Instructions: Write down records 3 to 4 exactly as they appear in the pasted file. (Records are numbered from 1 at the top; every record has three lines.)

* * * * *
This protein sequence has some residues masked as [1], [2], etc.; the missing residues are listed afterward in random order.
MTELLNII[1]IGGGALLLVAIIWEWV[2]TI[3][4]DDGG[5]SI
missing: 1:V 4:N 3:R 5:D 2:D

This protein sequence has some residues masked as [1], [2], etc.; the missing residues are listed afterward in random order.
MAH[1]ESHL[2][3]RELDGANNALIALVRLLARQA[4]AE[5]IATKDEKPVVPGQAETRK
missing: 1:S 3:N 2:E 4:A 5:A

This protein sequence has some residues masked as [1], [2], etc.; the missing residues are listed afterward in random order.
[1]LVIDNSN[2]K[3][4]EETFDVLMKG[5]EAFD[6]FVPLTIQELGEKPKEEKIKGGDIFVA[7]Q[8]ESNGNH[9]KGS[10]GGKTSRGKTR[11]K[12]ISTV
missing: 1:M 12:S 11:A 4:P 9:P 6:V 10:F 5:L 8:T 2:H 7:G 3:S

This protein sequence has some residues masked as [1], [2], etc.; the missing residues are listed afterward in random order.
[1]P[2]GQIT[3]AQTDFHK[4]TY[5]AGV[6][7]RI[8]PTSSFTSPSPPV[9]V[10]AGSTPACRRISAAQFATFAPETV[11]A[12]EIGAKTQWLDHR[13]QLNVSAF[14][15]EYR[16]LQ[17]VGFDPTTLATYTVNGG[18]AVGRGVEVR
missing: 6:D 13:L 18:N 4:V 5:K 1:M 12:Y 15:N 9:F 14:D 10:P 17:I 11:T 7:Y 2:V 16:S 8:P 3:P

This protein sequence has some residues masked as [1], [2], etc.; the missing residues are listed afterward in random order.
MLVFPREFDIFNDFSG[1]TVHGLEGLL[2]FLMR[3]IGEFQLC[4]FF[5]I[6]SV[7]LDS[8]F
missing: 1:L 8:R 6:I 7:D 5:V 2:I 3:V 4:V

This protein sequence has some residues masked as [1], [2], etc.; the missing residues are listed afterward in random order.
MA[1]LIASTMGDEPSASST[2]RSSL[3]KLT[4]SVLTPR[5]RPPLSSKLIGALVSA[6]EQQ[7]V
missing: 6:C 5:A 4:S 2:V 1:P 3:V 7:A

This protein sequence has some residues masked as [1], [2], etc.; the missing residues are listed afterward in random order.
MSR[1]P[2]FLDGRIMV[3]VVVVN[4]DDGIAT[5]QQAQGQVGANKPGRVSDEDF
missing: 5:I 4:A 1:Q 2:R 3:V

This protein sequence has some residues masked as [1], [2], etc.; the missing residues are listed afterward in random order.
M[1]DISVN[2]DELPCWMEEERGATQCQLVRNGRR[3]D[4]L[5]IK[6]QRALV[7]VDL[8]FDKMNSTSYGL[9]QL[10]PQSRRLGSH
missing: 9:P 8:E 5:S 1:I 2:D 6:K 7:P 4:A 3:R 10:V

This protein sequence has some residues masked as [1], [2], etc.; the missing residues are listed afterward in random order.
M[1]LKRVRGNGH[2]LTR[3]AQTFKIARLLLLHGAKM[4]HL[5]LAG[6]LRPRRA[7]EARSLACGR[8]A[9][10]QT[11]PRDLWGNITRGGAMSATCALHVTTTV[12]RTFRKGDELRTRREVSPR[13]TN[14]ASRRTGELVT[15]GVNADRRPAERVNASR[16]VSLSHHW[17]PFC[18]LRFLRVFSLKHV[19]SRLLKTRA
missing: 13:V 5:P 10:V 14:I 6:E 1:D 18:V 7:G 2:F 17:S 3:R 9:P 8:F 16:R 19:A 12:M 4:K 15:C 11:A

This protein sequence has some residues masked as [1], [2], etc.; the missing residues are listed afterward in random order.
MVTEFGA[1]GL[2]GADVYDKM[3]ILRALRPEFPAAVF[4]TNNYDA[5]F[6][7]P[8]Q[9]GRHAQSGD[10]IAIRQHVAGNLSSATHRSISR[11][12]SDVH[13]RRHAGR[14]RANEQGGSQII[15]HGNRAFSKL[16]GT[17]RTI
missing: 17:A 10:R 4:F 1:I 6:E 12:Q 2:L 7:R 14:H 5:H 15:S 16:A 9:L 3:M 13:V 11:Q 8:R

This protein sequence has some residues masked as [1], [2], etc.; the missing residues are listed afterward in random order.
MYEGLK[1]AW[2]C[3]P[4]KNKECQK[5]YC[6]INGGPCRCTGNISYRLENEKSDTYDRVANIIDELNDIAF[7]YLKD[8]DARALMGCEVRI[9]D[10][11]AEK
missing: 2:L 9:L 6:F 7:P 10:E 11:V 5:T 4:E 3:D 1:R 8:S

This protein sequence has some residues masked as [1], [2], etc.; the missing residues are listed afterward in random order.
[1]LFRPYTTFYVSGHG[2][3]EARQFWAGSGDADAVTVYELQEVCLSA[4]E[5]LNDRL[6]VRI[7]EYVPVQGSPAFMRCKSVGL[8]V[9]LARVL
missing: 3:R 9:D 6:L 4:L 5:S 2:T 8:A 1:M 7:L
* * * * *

This protein sequence has some residues masked as [1], [2], etc.; the missing residues are listed afterward in random order.
[1]LVIDNSN[2]K[3][4]EETFDVLMKG[5]EAFD[6]FVPLTIQELGEKPKEEKIKGGDIFVA[7]Q[8]ESNGNH[9]KGS[10]GGKTSRGKTR[11]K[12]ISTV
missing: 1:M 12:S 11:A 4:P 9:P 6:V 10:F 5:L 8:T 2:H 7:G 3:S

This protein sequence has some residues masked as [1], [2], etc.; the missing residues are listed afterward in random order.
[1]P[2]GQIT[3]AQTDFHK[4]TY[5]AGV[6][7]RI[8]PTSSFTSPSPPV[9]V[10]AGSTPACRRISAAQFATFAPETV[11]A[12]EIGAKTQWLDHR[13]QLNVSAF[14][15]EYR[16]LQ[17]VGFDPTTLATYTVNGG[18]AVGRGVEVR
missing: 6:D 13:L 18:N 4:V 5:K 1:M 12:Y 15:N 9:F 14:D 10:P 17:I 11:T 7:Y 2:V 16:S 8:P 3:P